A woman who previously accused celebrity chef Mario Batali of sexual misconduct anonymously has gone on the record for the first time in an upcoming Discovery+ documentary.
In Batali: The Fall of a Superstar Chef, which premieres on the streaming platform Thursday, a former employee of one of Batali’s restaurants, Eva DeVirgilis, accuses Batali of sexually assaulting her in 2005 after taking her to a business he had invested in, The Spotted Pig. According to the documentary, DeVirgilis — a former hostess at West Village restaurant Babbo — previously told some of her story anonymously to Anderson Cooper on 60 Minutes but has not told the story on the record before.
The New York Times, which ran a story on DeVirgilis’ claims Wednesday, reported that DeVirgilis was one of more than 20 former employees at Batali and colleague Joe Bastianich’s restaurants who were awarded a $600,000 settlement for claims of sexual harassment in New York in 2021.
The Hollywood Reporter has reached out to Batali’s attorneys for comment.
In the documentary, helmed by Singeli Agnew (who has previously directed episodes of The Weekly), DeVirgilis claims that, one night in June 2005, she accepted Batali’s invitation to go to celebrity hotspot The Spotted Pig after work. She says Batali picked her up in a limo after her shift ended, and when she arrived at the restaurant, they were seated at a candlelit table for two and “the wine kept pouring.” DeVirgilis recalls, “I was like, ‘OK, well, I’m getting very tipsy, I’m feeling tipsy, I need to go home, I have to open the restaurant in the morning.’ He was like, ‘Fuck the restaurant, fuck work, I’m the boss,’ and everyone was like, ‘Yay!’”
According to DeVirgilis, she blacked out not long after. “And then I have a moment of flash where I’m being kissed by him, very like hard, and then I have another flash where I’m throwing up in a toilet, I sense that he’s behind me and then there was nothing,” she says in the documentary. She recalls waking up on a hardwood floor and wondering if she had been drugged because “I’m not the type of person that throws up. I don’t black out.” She adds, “I went to the bathroom and I saw there were deep scratches on the inside of my legs. And I saw on the back of the skirt, it looked like something, it looked like semen. And when I saw that, I was terrified.”
DeVirgilis says she went to New York’s Mount Sinai Hospital, where she had a rape kit examination completed. She says she asked if she could take a drug test, but was told that since the incident occurred the previous night, any potential drugs would have likely already passed through her system. She says she ultimately decided not to file a police report. “I was afraid of him, I was afraid of never working in this city, I didn’t want to file a report,” she says. (Jane Manning, the director of Women’s Equal Justice Project and a former sex crimes prosecutor, notes in the documentary that at this time in New York City, rape kits were not processed unless a police investigation had been opened into the incident.)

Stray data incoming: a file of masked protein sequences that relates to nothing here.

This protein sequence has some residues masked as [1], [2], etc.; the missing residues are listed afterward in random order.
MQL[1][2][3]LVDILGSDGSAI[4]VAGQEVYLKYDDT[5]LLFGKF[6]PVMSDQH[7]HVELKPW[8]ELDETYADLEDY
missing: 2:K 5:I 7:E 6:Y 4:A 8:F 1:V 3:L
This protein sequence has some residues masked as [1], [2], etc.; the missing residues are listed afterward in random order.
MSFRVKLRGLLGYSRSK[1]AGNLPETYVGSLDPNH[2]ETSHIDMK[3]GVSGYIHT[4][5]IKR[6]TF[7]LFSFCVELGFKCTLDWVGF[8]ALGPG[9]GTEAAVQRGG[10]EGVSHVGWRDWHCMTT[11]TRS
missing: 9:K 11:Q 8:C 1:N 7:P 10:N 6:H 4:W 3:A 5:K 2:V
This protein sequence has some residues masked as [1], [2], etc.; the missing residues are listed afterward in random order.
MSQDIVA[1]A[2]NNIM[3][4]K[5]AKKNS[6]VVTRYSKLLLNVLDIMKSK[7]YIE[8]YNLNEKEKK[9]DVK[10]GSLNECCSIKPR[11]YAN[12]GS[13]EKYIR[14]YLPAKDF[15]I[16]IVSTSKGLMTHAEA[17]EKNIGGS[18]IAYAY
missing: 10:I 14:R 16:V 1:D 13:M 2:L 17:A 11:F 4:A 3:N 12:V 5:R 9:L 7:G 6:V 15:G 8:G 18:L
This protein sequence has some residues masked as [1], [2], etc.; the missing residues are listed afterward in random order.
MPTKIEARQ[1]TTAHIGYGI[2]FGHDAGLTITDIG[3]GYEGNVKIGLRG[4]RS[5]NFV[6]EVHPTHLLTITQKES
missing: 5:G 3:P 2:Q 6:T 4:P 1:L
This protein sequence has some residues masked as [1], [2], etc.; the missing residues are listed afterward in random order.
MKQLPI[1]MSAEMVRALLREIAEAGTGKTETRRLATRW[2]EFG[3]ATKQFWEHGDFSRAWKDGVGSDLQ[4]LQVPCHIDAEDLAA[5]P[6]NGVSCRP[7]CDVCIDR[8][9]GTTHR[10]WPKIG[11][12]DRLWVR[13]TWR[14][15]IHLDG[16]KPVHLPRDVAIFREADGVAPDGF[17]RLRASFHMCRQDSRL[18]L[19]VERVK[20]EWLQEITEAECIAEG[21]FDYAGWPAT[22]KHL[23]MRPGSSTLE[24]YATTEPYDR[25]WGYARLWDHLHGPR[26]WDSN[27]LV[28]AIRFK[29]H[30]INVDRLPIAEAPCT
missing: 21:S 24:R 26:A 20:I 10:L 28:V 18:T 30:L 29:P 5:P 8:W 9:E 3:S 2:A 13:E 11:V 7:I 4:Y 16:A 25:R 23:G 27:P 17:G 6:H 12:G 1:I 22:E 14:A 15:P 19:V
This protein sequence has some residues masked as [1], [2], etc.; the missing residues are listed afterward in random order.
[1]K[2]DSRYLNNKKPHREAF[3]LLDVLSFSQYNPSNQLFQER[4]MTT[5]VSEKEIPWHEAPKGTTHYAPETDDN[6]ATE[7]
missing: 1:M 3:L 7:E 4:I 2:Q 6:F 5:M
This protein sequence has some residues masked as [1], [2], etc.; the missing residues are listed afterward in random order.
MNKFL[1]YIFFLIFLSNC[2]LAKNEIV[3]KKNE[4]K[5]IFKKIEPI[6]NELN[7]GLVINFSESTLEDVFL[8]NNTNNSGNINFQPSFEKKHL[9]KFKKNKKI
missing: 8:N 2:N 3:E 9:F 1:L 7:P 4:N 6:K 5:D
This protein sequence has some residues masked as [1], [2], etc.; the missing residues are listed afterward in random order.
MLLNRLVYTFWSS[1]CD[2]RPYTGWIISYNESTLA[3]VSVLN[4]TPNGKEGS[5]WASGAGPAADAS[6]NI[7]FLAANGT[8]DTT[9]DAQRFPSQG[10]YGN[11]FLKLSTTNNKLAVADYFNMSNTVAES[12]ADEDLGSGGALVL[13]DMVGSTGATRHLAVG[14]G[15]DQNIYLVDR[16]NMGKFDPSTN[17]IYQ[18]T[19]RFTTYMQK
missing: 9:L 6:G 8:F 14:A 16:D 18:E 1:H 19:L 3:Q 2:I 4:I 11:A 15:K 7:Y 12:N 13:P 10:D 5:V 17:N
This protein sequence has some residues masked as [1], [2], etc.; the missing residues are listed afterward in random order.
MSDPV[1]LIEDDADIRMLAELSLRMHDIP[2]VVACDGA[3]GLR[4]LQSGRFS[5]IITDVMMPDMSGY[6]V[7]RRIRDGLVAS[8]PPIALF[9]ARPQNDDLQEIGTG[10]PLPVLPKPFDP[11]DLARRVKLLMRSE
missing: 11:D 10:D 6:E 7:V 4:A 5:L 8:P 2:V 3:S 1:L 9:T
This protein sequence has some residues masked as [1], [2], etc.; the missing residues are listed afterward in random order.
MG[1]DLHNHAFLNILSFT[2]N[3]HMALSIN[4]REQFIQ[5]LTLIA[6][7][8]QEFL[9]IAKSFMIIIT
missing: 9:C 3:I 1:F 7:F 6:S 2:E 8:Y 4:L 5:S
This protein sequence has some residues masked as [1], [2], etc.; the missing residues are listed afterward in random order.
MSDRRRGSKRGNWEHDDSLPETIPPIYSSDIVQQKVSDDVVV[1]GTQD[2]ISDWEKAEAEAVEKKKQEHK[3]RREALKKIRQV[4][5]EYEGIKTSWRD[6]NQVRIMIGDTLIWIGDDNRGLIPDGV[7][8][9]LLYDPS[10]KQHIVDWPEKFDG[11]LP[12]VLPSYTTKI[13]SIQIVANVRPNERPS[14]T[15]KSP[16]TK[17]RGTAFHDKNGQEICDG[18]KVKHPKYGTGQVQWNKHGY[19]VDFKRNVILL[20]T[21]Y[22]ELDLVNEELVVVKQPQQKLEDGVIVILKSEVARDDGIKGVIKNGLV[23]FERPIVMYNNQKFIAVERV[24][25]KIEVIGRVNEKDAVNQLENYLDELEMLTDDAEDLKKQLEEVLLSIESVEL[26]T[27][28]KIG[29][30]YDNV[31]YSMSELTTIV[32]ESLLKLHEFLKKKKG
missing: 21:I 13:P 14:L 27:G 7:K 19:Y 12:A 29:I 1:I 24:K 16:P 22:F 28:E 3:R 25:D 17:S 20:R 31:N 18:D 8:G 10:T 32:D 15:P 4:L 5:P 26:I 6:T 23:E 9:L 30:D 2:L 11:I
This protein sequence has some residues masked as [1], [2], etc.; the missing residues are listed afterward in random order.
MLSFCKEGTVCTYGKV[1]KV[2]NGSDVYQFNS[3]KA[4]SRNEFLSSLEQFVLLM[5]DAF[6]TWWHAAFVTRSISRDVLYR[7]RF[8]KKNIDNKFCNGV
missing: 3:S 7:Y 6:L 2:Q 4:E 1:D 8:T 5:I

Later, DeVirgilis adds, “I wish I had [filed a report], but I wasn’t ready and I didn’t have the resources and I just … I wasn’t, it’s too scary. It’s still scary. It’s scary now.”
The New York Times, which interviewed DeVirgilis for its story, says she wouldn’t comment on whether she has since gone to the police about the incident.
Batali was found not guilty of sexual assault in a trial in Boston in May and settled two lawsuits, including one involving claims that went to trial, in August. The 2021 settlement in New York, meanwhile, came after an investigation by State Attorney General Letitia James’ office found that “B&B [management company B&B Hospitality], Batali, and Bastianich had engaged in unlawful sex discrimination and retaliation, in violation of state and city human rights laws,” James’ office stated at the time. In 2019 the New York Police Department closed two investigations of sexual misconduct claims against Batali, with an official telling CNN that they could not find probable cause in the cases and one was outside the statute of limitations.
Batali was first accused of sexual misconduct in a December 2017 story in Eater. After, he issued an apology that stated, “My behavior was wrong and there are no excuses.” Batali added, “I take full responsibility,” and included a link for pizza dough cinnamon rolls at the end of the note.